It’s very interesting how the original “The Terminator” was envisioned as a precursor to “The Matrix.” Long before the Wachowskis, we had James Cameron, who envisioned a world controlled by a sentient technology, and robotic drones that attempted to destroy humanity. Only certain human survivors dared to stand up against the machines, with a few of their rebels using technology to try to change their current reality. Author Ian Nathan who brought us the wonderful “Alien Vault,” is back with a treasure trove fit for fans of James Cameron, Science Fiction, or The Terminator series.
Not only does he chronicle the making of Terminator, but also features a large portion of the book to T2. There are also some interesting looks at the novels, comic books, sequels, and the short lived television show. James Cameron began his career working for Roger Corman and New World Pictures, and eventually found himself directing “Piranha 2” for the sake of assuring himself that he could make it as a director. Being stuck with a Russian producer who had a penchant for firing his directors, and who also used Cameron’s rising clout to fuel his own studio, Cameron fought a personal artistic battle that would fuel his love for filmmaking. And eventually help bring “The Terminator” to life. With full color photos featuring stills from the films, head shots of the performers, and stills of the film’s special effects, “The Terminator Vault” is filled with a lion’s share of unique anecdotes about the origins of the first two “Terminator” movies, and how Cameron subtly used his cinematic influences to help form his narrative.
Author Nathan explores how Cameron’s love for Isaac Asimov helped create the robots for the story, and how the finale to “Invasion of the Body Snatchers” helped Cameron build Sarah Conner’s dilemma in “T2.” There’s also the development of the CGI for “The Abyss” that would become the template for the iconic T-1000 we saw in “T2,” as well as a full index of every model of Terminator unit from “The Terminator” right down to “Salvation.” There’s also some explanation about time paradoxes and how the entire time stream in the films can be confusing but incredible. Cameron even talks of a cut scene in “Terminator” where Sarah fighting the Terminator, and destroying it, caused the time stream to continue with the random discovery of its chip setting the basis for the creation of Skynet, thus setting her path to the future machine wars.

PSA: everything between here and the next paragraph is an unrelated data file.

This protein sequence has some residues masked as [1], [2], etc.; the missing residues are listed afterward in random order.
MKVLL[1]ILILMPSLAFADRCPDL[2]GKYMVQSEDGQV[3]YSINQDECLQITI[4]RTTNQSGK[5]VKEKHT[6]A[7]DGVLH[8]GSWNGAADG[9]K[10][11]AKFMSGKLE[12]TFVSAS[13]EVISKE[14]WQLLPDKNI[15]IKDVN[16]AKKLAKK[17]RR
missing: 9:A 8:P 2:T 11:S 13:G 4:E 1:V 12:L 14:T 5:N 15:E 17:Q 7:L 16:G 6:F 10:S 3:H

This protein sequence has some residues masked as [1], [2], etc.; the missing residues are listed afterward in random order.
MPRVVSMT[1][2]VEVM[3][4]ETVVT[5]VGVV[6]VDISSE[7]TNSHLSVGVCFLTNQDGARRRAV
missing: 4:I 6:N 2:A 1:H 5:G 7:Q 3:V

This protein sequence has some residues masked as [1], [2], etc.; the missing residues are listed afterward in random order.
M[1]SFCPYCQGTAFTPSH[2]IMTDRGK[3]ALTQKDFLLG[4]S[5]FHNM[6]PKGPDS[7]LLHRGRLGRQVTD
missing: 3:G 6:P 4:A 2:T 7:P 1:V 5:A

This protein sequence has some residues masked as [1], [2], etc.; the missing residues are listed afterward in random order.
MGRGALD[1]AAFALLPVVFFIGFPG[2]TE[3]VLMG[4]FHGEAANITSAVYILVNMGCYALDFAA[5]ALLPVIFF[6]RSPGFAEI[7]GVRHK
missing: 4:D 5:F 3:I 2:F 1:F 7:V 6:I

There are looks at the casting considerations for the major roles in the “Terminator” movies, as well as a large chapter devoted to Arnold Schwarzenneger and how he dealt with the role of the T-800. Initially the role was meant for Lance Henriksen, but Cameron simply couldn’t help but attach the rising movie star to the role. As Schwarzenneger expresses in the foreword, the one liner “I’ll Be Back” has become a signature of the man and his career, and he loves repeating it for people who beg him to recite it for them. Only because it makes them happy. “The Terminator Vault” is filled with incredible behind the scenes stills, excellent stories about filming, and how Cameron’s previous films acted as templates for his next hits, and so on. Attached to the book, there are pouches for fans, including an iron on patch, film cells, copies of letters, and concept sketches for collectors. “The Terminator Vault” is yet another valuable collectible for the film lover, and fans of the series will enjoy the royal treatment Nathan pays to the influential science fiction series.